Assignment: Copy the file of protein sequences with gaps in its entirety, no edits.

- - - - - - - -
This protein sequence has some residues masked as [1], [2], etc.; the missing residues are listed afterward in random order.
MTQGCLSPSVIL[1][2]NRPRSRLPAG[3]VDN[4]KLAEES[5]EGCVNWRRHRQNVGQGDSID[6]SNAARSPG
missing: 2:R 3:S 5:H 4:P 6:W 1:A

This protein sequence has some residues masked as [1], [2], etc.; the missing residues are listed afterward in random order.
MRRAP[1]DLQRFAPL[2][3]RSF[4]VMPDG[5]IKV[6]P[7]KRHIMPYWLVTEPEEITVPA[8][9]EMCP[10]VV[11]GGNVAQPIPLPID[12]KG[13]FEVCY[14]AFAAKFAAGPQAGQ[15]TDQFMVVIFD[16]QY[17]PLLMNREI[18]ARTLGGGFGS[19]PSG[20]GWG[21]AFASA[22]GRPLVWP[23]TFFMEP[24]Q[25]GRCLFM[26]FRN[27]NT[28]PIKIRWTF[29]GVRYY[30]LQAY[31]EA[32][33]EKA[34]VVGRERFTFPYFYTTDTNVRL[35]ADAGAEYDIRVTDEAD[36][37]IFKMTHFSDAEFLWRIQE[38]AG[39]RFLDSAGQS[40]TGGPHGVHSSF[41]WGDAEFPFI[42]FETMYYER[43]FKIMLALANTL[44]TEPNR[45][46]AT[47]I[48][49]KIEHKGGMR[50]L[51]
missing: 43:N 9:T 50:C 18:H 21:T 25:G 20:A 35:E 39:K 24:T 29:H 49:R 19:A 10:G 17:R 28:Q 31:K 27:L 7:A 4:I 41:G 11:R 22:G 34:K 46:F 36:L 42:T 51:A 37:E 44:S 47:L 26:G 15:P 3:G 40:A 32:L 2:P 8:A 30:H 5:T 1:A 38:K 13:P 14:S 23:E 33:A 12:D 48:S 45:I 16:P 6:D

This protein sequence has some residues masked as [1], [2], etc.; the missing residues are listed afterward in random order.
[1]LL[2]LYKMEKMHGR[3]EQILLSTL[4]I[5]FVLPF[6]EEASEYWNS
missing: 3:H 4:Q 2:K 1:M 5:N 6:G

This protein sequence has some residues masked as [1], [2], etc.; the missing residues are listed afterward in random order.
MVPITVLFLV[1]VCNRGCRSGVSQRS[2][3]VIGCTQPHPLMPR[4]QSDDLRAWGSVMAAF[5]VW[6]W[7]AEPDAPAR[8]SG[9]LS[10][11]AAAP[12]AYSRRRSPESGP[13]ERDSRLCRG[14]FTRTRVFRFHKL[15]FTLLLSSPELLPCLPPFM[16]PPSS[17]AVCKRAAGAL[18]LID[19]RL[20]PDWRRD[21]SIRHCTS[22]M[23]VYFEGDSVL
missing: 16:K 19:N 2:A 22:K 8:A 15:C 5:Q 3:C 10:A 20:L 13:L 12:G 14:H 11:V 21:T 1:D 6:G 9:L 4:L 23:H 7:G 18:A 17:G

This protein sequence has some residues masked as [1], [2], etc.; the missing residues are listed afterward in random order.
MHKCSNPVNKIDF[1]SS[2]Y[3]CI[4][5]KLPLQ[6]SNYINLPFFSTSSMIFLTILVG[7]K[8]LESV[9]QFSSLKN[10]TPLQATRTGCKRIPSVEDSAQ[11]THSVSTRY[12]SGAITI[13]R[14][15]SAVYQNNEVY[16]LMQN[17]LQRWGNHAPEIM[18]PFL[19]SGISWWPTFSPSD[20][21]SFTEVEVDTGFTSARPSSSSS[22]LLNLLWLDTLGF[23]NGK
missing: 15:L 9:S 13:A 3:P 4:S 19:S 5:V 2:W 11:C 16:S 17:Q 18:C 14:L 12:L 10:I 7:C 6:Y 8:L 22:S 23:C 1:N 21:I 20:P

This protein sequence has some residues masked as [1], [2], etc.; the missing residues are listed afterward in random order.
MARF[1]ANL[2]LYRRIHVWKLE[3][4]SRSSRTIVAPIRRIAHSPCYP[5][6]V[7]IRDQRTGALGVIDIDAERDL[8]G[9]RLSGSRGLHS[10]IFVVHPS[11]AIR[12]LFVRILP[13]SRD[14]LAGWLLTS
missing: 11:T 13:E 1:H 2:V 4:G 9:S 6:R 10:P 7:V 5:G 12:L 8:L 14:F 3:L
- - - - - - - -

This protein sequence has some residues masked as [1], [2], etc.; the missing residues are listed afterward in random order.
MTQGCLSPSVIL[1][2]NRPRSRLPAG[3]VDN[4]KLAEES[5]EGCVNWRRHRQNVGQGDSID[6]SNAARSPG
missing: 2:R 3:S 5:H 4:P 6:W 1:A

This protein sequence has some residues masked as [1], [2], etc.; the missing residues are listed afterward in random order.
MRRAP[1]DLQRFAPL[2][3]RSF[4]VMPDG[5]IKV[6]P[7]KRHIMPYWLVTEPEEITVPA[8][9]EMCP[10]VV[11]GGNVAQPIPLPID[12]KG[13]FEVCY[14]AFAAKFAAGPQAGQ[15]TDQFMVVIFD[16]QY[17]PLLMNREI[18]ARTLGGGFGS[19]PSG[20]GWG[21]AFASA[22]GRPLVWP[23]TFFMEP[24]Q[25]GRCLFM[26]FRN[27]NT[28]PIKIRWTF[29]GVRYY[30]LQAY[31]EA[32][33]EKA[34]VVGRERFTFPYFYTTDTNVRL[35]ADAGAEYDIRVTDEAD[36][37]IFKMTHFSDAEFLWRIQE[38]AG[39]RFLDSAGQS[40]TGGPHGVHSSF[41]WGDAEFPFI[42]FETMYYER[43]FKIMLALANTL[44]TEPNR[45][46]AT[47]I[48][49]KIEHKGGMR[50]L[51]
missing: 43:N 9:T 50:C 18:H 21:T 25:G 20:A 35:E 39:K 24:T 29:H 49:R 19:A 10:G 17:R 28:Q 31:K 27:L 7:A 4:I 41:G 11:R 22:G 34:K 46:F 36:L 42:T 51:A 37:E 44:S 47:L 26:G 15:P 3:G 40:A 32:L 2:P 8:A 30:H 5:T 1:A 38:K 13:P 14:S 23:E 33:A 12:D 48:S 45:I 16:P 6:D

This protein sequence has some residues masked as [1], [2], etc.; the missing residues are listed afterward in random order.
[1]LL[2]LYKMEKMHGR[3]EQILLSTL[4]I[5]FVLPF[6]EEASEYWNS
missing: 3:H 4:Q 2:K 1:M 5:N 6:G

This protein sequence has some residues masked as [1], [2], etc.; the missing residues are listed afterward in random order.
MVPITVLFLV[1]VCNRGCRSGVSQRS[2][3]VIGCTQPHPLMPR[4]QSDDLRAWGSVMAAF[5]VW[6]W[7]AEPDAPAR[8]SG[9]LS[10][11]AAAP[12]AYSRRRSPESGP[13]ERDSRLCRG[14]FTRTRVFRFHKL[15]FTLLLSSPELLPCLPPFM[16]PPSS[17]AVCKRAAGAL[18]LID[19]RL[20]PDWRRD[21]SIRHCTS[22]M[23]VYFEGDSVL
missing: 16:K 19:N 2:A 22:K 8:A 15:C 5:Q 3:C 10:A 20:L 13:L 12:G 14:H 11:V 21:T 1:D 6:G 9:L 4:L 23:H 7:G 18:A 17:G

This protein sequence has some residues masked as [1], [2], etc.; the missing residues are listed afterward in random order.
MHKCSNPVNKIDF[1]SS[2]Y[3]CI[4][5]KLPLQ[6]SNYINLPFFSTSSMIFLTILVG[7]K[8]LESV[9]QFSSLKN[10]TPLQATRTGCKRIPSVEDSAQ[11]THSVSTRY[12]SGAITI[13]R[14][15]SAVYQNNEVY[16]LMQN[17]LQRWGNHAPEIM[18]PFL[19]SGISWWPTFSPSD[20][21]SFTEVEVDTGFTSARPSSSSS[22]LLNLLWLDTLGF[23]NGK
missing: 15:L 9:S 13:A 3:P 4:S 19:S 5:V 2:W 11:C 16:S 17:Q 18:C 14:L 12:L 10:I 7:C 6:Y 8:L 22:S 23:C 1:N 21:I 20:P

This protein sequence has some residues masked as [1], [2], etc.; the missing residues are listed afterward in random order.
MARF[1]ANL[2]LYRRIHVWKLE[3][4]SRSSRTIVAPIRRIAHSPCYP[5][6]V[7]IRDQRTGALGVIDIDAERDL[8]G[9]RLSGSRGLHS[10]IFVVHPS[11]AIR[12]LFVRILP[13]SRD[14]LAGWLLTS
missing: 11:T 13:E 1:H 2:V 4:G 9:S 6:R 10:P 7:V 5:G 12:L 8:L 14:F 3:L